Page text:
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How important is it to worry about my pet’s teeth?

At Trinity Veterinary Hospital, we’re here to help your animals stay healthy, giving individualized care to maintain their well-being.  Dental disease is the most common clinical condition occurring in dogs and cats and can cause serious health risks including heart, lung, kidney and liver disease.  By three years of age, most dogs and cats have clinically significant levels of tartar or plaque.  Unfortunately, many pets do not show pain or other clinical signs, other than bad breath, to alarm their owners of this dangerous disease process. Professional dental cleaning and periodontal therapy often comes too late to prevent extensive disease or to save teeth.

Dental Facts

  • Dogs have 28 baby teeth and 42 permanent teeth.
  • Cats have 26 baby teeth and 30 permanent teeth.
  • Most adult teeth are in by 6 months of age.
  • Broken teeth are a common problem.  Chewing on hard objects is a primary cause of broken teeth.
  • 28% of cats develop at least one painful tooth lesion during their lifetime.
  • 85% of all pets have some form of oral disease by age three.
  • Dental disease is more common in smaller breeds.

How are my pet’s teeth like an iceberg?

Periodontal disease begins when bacteria in the mouth form a substance called plaque that sticks to the surface of the teeth.  Subsequently, minerals in the saliva harden the plaque into dental calculus (tartar), which is firmly attached to the teeth.  Tartar above the gum line is obvious to many owners but is not of itself the cause of disease.  

The real problem develops as plaque and calculus spread under the gum line.  Bacteria in this ‘sub-gingival’ plaque set in motion a cycle of damage to the supporting tissues around the tooth, eventually leading to loss of the tooth.  Bacteria under the gum line secrete toxins, which contribute to the tissue damage if untreated.  These bacteria also stimulate the animal’s immune system.  The initial changes cause white blood cells and inflammatory chemical signals to move into the periodontal space (between the gum or bone and the tooth).  The function of the white blood cells is to destroy the bacterial invaders, but chemicals released by the overwhelmed white blood cells caused damage to the supporting tissues of the tooth.  Instead of helping the problem, the patient’s own protective system actually worsens the disease when there is severe build-up of plaque and tartar.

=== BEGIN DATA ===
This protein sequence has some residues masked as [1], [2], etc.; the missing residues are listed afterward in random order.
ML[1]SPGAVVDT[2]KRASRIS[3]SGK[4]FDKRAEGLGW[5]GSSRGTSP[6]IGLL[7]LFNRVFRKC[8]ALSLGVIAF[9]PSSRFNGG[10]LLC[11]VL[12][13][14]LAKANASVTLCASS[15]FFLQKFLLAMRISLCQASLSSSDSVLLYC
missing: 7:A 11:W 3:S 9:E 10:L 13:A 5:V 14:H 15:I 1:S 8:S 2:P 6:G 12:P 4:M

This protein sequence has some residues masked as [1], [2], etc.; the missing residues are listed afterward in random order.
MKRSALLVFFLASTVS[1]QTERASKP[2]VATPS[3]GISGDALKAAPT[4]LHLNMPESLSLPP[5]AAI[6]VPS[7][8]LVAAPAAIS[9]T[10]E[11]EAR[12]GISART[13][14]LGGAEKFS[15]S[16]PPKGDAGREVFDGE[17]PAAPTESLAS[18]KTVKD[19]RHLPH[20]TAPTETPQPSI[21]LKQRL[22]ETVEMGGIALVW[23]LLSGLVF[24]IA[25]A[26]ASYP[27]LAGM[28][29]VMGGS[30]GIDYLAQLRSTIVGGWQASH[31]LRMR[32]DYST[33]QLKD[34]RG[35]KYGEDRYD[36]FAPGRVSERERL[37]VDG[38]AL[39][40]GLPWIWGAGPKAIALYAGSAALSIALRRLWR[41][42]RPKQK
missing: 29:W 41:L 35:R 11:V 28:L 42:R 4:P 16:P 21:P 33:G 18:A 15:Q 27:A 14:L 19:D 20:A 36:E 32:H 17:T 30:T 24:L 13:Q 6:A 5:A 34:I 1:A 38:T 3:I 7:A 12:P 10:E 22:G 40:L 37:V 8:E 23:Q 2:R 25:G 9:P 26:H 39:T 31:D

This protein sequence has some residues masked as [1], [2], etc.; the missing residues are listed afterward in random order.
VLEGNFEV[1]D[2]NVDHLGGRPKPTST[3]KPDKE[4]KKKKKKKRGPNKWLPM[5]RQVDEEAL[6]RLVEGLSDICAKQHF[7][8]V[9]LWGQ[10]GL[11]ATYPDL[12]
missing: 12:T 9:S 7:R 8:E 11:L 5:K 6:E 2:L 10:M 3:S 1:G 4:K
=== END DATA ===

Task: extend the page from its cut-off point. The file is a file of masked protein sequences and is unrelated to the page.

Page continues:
Periodontal disease includes gingivitis (inflammation/reddening of the gums) and periodontitis (loss of bone and soft tissue around the teeth).  There is a wide range in the appearance and severity of periodontal disease, which often cannot be properly evaluated or treated without general anesthesia for veterinary patients.  Effects within the oral cavity include damage to or loss of gum tissue and bone around the teeth, development of a hole from the oral cavity into the nasal passages causing nasal discharge, fractures of the jaw following weakening of the jawbone and bone infection.  Bacteria from the mouth can enter the bloodstream and are carried around the body.  Studies in dogs have shown that periodontal disease is associated with microscopic changes in the heart, liver and kidneys.



Scaling removes plaque and tartar that has built up on the tooth, above and below the gumline.



Polishing removes residual plaque and smooths the tooth surface. This delays deposition of plaque and tartar after the cleaning.



Fluoride treatment strengthens tooth enamel and inhibits plaque formation.

To make an appointment, please contact us at (405) 533-0001. You can also book an appointment online.

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